World’s Smallest Gasoline Engine
While I try to be very careful about posting hype masquerading as a legitimate technology breakthrough, this story is too good to pass up (even though it contains a lot of hype). I don’t know about the prospects for commercial success (as I have said before, I have been waiting for my DNA computer for 15 years) but this story is interesting and topical:
There is a copyrighted picture at the link showing the engine resting on a fingertip. Some excerpts from the story:
Scientists have built the smallest petrol engine — tiny enough to power a watch.
The mini-motor, which runs for two years on a single squirt of lighter fuel, is set to revolutionise world technology.
It produces 700 times more energy than a conventional battery despite being less than a centimetre long — not even half an inch. It could be used to operate laptops and mobile phones for months on end — doing away with the need for recharging.
Experts believe it could be phasing out batteries in such items within just six years.
I guess that depends on the prospects for mass production. If it takes a team of scientists and engineers to build each one, it won’t be replacing batteries any time soon. And the article mentions nothing about the difficulty of manufacture.
The engine, minute enough to be balanced on a fingertip, has been produced by engineers at the University of Birmingham. Dr Kyle Jiang, lead investigator from the Department of Mechanical Engineering, said: “We are looking at an industrial revolution happening in peoples’ pockets.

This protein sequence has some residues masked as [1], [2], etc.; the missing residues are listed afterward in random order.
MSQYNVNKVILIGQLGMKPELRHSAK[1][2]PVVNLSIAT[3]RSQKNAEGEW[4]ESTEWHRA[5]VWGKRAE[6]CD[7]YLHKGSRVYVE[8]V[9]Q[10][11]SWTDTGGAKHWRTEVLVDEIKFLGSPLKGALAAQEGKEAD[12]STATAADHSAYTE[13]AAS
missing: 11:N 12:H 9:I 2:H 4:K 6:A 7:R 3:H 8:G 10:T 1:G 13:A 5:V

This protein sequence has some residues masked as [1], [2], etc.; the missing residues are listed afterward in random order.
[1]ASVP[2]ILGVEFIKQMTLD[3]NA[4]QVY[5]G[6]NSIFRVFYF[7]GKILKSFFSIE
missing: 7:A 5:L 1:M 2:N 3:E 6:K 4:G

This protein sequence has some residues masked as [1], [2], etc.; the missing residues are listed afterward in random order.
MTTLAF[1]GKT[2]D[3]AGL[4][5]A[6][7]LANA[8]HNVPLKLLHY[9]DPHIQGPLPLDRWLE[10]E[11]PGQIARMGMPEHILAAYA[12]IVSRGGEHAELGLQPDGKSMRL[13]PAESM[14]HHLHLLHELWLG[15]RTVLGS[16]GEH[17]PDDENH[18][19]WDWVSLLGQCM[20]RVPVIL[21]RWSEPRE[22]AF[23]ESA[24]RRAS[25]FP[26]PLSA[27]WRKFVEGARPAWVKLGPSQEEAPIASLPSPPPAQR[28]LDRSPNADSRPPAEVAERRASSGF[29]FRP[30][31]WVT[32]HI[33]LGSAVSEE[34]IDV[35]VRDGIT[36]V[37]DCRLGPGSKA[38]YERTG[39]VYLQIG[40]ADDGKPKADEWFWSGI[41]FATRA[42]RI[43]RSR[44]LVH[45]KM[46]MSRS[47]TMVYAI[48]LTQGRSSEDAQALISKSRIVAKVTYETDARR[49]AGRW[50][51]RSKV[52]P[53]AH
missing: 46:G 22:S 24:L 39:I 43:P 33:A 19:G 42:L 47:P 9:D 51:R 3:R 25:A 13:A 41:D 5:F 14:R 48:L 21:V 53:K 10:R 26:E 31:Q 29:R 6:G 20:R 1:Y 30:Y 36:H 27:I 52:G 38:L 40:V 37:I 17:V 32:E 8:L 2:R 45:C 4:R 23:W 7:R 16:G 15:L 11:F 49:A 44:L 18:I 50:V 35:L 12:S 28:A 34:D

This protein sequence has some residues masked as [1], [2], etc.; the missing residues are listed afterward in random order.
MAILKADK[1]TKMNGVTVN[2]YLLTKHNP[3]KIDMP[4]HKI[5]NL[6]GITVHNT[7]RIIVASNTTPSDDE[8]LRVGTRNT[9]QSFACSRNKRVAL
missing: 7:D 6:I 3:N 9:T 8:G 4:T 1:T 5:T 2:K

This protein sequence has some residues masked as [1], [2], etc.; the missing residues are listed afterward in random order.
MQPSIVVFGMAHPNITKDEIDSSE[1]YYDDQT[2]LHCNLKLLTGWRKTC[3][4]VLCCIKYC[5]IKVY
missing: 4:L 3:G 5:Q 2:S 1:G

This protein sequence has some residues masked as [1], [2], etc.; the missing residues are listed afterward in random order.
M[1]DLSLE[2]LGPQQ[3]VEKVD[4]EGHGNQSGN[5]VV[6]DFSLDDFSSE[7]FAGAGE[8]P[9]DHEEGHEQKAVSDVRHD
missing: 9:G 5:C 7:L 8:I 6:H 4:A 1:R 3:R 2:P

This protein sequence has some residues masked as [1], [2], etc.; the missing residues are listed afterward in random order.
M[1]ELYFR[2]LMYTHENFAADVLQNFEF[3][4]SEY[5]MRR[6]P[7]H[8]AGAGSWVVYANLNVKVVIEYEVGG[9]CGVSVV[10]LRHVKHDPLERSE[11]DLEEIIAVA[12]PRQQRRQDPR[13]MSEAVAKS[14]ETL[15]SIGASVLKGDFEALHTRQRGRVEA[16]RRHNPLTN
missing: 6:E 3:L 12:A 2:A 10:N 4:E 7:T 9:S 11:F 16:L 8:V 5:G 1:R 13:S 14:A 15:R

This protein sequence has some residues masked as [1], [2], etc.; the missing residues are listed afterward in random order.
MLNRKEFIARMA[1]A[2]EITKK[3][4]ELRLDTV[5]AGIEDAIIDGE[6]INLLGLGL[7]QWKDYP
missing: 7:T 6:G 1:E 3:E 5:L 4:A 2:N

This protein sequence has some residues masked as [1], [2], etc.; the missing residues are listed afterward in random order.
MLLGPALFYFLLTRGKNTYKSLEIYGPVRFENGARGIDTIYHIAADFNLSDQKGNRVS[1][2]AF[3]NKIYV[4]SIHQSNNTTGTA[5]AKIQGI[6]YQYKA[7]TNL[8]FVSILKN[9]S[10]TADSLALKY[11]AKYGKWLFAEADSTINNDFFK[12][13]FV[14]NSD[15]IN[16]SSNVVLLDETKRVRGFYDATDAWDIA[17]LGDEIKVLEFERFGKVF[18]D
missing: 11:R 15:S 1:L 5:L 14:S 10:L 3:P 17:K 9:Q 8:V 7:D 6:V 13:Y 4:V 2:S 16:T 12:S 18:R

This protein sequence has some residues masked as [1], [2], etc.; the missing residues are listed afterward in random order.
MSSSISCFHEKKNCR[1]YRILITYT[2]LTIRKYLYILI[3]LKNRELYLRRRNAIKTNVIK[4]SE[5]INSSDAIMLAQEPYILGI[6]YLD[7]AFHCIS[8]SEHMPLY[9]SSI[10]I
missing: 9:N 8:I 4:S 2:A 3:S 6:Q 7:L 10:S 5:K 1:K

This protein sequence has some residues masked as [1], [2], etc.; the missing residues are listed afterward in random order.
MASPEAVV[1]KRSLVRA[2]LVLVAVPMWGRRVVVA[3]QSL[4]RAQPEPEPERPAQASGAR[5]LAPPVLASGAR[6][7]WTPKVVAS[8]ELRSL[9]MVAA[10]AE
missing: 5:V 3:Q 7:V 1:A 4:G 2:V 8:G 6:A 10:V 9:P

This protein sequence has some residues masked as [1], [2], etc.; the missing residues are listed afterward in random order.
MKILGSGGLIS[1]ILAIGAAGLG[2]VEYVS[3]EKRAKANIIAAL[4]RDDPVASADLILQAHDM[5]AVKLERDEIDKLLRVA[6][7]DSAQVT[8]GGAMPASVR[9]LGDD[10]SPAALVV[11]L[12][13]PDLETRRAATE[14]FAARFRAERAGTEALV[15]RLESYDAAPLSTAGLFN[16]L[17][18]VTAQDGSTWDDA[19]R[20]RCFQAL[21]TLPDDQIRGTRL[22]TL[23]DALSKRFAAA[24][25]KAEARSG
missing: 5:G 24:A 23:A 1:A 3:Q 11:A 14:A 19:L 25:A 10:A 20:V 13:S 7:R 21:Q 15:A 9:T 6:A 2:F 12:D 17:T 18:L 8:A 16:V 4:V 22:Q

“The breakthrough is an enormous step forward.
“Devices which need re- charging or new batteries are a problem but in six years will be a thing of the past.”
Other applications for the engine could include medical and military uses, such as running heart pacemakers or mini reconnaissance robots.
Hmm. Not sure I want a combustion engine operating next to my heart, especially in light of:
One of the main problems faced by engineers who have tried to produce micro motors in the past has been the levels of heat produced.
The engines got so hot they burned themselves out and could not be re-used.
The Birmingham team overcame this by using heat-resistant materials such as ceramic and silicon carbide.
Anyway, regardless of whether it pans out, it is an interesting story and a neat technological achievement.